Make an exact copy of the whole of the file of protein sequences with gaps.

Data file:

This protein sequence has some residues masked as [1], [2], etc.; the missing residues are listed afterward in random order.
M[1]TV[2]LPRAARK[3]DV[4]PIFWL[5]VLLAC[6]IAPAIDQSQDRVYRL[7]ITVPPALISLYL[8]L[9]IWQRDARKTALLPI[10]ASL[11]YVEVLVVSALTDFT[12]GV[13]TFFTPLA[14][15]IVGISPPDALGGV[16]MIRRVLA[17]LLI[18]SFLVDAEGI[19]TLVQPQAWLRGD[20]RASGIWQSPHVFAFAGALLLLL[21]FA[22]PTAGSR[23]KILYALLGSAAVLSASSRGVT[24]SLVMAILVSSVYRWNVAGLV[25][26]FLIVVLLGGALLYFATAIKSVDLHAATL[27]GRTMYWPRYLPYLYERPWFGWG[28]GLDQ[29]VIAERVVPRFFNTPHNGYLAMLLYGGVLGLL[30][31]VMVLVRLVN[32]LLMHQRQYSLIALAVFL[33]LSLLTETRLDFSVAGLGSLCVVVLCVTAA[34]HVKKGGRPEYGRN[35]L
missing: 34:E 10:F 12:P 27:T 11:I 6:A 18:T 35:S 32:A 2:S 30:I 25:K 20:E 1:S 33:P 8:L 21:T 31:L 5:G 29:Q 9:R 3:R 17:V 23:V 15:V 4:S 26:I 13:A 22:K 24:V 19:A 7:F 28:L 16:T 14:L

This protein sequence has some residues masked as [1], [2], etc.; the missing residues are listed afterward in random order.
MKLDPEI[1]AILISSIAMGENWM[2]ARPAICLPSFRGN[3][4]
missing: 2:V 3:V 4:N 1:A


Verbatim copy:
This protein sequence has some residues masked as [1], [2], etc.; the missing residues are listed afterward in random order.
M[1]TV[2]LPRAARK[3]DV[4]PIFWL[5]VLLAC[6]IAPAIDQSQDRVYRL[7]ITVPPALISLYL[8]L[9]IWQRDARKTALLPI[10]ASL[11]YVEVLVVSALTDFT[12]GV[13]TFFTPLA[14][15]IVGISPPDALGGV[16]MIRRVLA[17]LLI[18]SFLVDAEGI[19]TLVQPQAWLRGD[20]RASGIWQSPHVFAFAGALLLLL[21]FA[22]PTAGSR[23]KILYALLGSAAVLSASSRGVT[24]SLVMAILVSSVYRWNVAGLV[25][26]FLIVVLLGGALLYFATAIKSVDLHAATL[27]GRTMYWPRYLPYLYERPWFGWG[28]GLDQ[29]VIAERVVPRFFNTPHNGYLAMLLYGGVLGLL[30][31]VMVLVRLVN[32]LLMHQRQYSLIALAVFL[33]LSLLTETRLDFSVAGLGSLCVVVLCVTAA[34]HVKKGGRPEYGRN[35]L
missing: 34:E 10:F 12:P 27:T 11:I 6:A 18:T 35:S 32:A 2:S 30:I 25:K 20:E 1:S 33:P 8:L 21:T 31:L 5:G 29:Q 9:R 3:R 17:V 23:V 15:V 4:S 26:I 13:A 22:K 24:V 19:A 7:F 28:L 16:T 14:L

This protein sequence has some residues masked as [1], [2], etc.; the missing residues are listed afterward in random order.
MKLDPEI[1]AILISSIAMGENWM[2]ARPAICLPSFRGN[3][4]
missing: 2:V 3:V 4:N 1:A